Thanks to generous donations, researchers at Roswell Park Cancer Institute are investigating a unique mode of androgen action, aiming to learn whether targeting it can impact the course of the disease.
Prostate cancer remains the second leading cause of cancer death in men. Because this cancer is dependent on the activity of androgens, therapies that deprive the body of androgens are often successful, at least initially. Unfortunately, these therapies eventually fail despite the cancer’s continued reliance on androgen activity. Thanks to generous donations, researchers at Roswell Park Cancer Institute are investigating a unique mode of androgen action, aiming to learn whether targeting it can impact the course of the disease.
Lead investigator Hannelore Heemers, PhD, Assistant Professor in the Department of Urology and Member of the Genitourinary Program at RPCI, heads a team that is studying a collection of 158 genes, whose androgen responsiveness is controlled by a factor called serum response factor (SRF). The team aims to determine whether these SRF- and androgen-dependent genes play a part in prostate cancer’s invasive behavior. Taking it a step further, they hope to learn whether interfering with SRF-dependent androgen action can change the aggressive behavior of the prostate cancer cells and ultimately lead to improved outcomes.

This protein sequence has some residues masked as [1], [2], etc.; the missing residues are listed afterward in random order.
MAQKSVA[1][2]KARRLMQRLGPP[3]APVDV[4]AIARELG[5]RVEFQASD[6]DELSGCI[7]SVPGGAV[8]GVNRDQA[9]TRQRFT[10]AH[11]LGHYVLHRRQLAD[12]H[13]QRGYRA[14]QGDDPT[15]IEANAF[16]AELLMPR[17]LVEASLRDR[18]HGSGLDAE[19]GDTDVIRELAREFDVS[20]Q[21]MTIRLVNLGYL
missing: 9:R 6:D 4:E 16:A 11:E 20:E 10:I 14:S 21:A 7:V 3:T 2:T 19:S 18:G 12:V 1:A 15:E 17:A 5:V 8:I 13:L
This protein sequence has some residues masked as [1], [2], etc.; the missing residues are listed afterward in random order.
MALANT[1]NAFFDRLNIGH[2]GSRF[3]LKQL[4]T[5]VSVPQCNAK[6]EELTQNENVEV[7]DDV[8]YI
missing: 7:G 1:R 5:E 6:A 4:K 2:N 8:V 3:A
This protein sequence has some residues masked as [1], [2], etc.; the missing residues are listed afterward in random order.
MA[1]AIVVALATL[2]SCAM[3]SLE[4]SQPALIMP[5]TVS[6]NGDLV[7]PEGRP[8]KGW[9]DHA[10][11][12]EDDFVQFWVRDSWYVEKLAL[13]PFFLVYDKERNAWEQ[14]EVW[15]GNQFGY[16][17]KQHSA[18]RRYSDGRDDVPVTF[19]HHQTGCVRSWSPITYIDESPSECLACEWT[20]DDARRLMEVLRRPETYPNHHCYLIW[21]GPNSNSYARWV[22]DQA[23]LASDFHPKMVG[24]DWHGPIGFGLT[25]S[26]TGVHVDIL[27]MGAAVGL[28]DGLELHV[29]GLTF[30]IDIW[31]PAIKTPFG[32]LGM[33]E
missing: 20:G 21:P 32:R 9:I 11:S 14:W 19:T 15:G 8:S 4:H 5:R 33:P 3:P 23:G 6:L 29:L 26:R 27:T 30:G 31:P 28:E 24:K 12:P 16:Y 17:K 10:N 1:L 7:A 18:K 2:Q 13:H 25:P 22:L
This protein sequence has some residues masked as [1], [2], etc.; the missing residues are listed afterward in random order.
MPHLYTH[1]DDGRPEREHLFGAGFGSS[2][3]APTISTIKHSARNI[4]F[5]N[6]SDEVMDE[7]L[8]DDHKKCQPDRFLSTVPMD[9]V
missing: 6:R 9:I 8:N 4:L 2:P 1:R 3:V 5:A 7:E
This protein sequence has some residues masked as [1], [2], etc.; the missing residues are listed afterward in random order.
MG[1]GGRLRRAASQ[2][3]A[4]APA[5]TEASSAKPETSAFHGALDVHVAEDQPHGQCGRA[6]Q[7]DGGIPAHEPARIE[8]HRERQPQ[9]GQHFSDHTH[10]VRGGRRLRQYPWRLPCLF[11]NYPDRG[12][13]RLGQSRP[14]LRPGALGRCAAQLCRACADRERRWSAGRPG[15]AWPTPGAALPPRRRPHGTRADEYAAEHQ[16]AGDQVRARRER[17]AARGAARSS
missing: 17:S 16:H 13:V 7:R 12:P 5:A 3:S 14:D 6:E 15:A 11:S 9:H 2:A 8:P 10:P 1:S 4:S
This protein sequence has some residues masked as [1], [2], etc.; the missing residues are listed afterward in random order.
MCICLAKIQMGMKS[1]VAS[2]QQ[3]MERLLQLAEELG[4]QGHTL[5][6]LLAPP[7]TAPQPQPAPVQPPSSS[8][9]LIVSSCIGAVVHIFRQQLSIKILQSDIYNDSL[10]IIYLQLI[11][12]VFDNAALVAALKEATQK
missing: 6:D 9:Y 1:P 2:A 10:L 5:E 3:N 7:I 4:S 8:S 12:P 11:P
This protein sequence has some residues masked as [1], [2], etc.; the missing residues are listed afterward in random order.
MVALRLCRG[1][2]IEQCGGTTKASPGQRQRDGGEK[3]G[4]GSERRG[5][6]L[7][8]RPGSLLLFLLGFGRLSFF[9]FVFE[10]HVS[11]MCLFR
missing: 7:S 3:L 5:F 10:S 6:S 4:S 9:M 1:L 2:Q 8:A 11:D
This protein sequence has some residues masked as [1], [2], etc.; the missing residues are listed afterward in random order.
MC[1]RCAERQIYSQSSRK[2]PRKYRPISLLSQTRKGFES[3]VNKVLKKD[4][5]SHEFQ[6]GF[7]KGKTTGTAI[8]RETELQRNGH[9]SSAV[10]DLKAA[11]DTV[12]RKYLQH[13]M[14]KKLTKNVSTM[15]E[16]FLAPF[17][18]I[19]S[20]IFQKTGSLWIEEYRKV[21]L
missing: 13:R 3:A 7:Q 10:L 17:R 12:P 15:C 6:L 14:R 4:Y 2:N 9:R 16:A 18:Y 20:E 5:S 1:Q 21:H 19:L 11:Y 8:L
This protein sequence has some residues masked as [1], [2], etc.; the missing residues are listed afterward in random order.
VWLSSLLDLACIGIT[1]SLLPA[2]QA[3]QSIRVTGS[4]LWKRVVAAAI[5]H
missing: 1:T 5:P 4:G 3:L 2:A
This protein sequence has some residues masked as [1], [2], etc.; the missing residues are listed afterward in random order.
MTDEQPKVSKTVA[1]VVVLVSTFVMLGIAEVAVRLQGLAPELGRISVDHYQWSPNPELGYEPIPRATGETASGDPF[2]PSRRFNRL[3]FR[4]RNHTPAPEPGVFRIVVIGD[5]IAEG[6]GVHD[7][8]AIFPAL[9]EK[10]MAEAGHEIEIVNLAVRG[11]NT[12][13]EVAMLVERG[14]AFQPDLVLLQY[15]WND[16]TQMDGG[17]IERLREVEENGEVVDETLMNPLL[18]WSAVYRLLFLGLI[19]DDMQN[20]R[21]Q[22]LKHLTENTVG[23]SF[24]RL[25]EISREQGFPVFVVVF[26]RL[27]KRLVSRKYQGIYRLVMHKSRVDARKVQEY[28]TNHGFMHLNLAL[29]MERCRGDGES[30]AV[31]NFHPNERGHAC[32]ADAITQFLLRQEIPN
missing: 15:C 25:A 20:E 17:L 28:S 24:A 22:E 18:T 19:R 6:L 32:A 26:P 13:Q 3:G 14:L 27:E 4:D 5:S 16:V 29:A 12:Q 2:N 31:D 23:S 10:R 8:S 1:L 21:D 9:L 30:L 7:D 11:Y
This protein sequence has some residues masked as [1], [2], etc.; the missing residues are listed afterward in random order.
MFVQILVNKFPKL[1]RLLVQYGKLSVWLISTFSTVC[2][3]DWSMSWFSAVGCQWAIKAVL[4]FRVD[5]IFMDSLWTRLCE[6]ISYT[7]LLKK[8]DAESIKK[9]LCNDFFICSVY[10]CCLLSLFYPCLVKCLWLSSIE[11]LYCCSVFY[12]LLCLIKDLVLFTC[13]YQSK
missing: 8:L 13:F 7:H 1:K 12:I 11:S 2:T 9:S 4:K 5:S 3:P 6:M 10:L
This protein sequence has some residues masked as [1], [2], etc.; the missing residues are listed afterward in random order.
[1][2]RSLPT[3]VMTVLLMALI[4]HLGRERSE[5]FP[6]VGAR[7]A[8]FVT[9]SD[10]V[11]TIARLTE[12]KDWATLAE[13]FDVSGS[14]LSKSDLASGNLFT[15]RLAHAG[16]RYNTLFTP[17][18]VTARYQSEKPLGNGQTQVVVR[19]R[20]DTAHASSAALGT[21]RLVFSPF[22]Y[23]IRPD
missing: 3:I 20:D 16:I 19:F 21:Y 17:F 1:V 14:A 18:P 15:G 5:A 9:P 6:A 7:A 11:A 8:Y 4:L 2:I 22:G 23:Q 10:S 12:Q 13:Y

Another part of the research focuses on the role of calcium levels in prostate cancer cells, and specifically whether the high blood pressure drugs known as calcium channel blockers may inhibit or enhance prostate cancer growth.
“By exploring and targeting different avenues of androgen action, we hope to find new ways to improve androgen-deprivation therapies for patients with prostate cancer,” says Dr. Heemers.